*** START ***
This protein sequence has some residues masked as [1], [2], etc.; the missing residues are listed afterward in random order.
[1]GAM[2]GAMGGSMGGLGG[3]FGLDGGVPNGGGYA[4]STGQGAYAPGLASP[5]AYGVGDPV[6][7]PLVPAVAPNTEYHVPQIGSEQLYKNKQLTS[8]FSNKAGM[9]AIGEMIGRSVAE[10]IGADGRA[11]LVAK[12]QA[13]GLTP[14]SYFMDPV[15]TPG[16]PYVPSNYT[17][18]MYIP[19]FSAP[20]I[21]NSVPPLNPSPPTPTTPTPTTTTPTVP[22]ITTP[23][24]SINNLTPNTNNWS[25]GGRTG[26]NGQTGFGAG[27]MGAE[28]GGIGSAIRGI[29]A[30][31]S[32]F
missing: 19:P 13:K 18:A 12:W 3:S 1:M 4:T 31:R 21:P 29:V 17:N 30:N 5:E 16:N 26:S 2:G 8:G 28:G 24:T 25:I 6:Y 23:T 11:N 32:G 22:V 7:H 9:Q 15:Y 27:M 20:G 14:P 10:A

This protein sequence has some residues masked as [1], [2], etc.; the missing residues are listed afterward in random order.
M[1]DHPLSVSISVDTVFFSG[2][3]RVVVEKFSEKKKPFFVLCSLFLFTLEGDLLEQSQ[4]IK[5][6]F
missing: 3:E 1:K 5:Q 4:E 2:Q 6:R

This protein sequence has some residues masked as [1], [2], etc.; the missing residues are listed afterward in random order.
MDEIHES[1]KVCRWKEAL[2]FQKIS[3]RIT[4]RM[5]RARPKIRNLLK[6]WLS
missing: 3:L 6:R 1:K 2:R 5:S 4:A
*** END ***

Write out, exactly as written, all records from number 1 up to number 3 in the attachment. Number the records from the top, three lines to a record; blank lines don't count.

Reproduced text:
This protein sequence has some residues masked as [1], [2], etc.; the missing residues are listed afterward in random order.
[1]GAM[2]GAMGGSMGGLGG[3]FGLDGGVPNGGGYA[4]STGQGAYAPGLASP[5]AYGVGDPV[6][7]PLVPAVAPNTEYHVPQIGSEQLYKNKQLTS[8]FSNKAGM[9]AIGEMIGRSVAE[10]IGADGRA[11]LVAK[12]QA[13]GLTP[14]SYFMDPV[15]TPG[16]PYVPSNYT[17][18]MYIP[19]FSAP[20]I[21]NSVPPLNPSPPTPTTPTPTTTTPTVP[22]ITTP[23][24]SINNLTPNTNNWS[25]GGRTG[26]NGQTGFGAG[27]MGAE[28]GGIGSAIRGI[29]A[30][31]S[32]F
missing: 19:P 13:K 18:A 12:W 3:S 1:M 4:T 31:R 21:P 29:V 17:N 30:N 5:E 16:N 26:S 2:G 8:G 28:G 24:T 25:I 6:Y 23:T 11:N 32:G 22:V 7:H 9:Q 15:Y 27:M 20:G 14:P 10:A

This protein sequence has some residues masked as [1], [2], etc.; the missing residues are listed afterward in random order.
M[1]DHPLSVSISVDTVFFSG[2][3]RVVVEKFSEKKKPFFVLCSLFLFTLEGDLLEQSQ[4]IK[5][6]F
missing: 3:E 1:K 5:Q 4:E 2:Q 6:R

This protein sequence has some residues masked as [1], [2], etc.; the missing residues are listed afterward in random order.
MDEIHES[1]KVCRWKEAL[2]FQKIS[3]RIT[4]RM[5]RARPKIRNLLK[6]WLS
missing: 3:L 6:R 1:K 2:R 5:S 4:A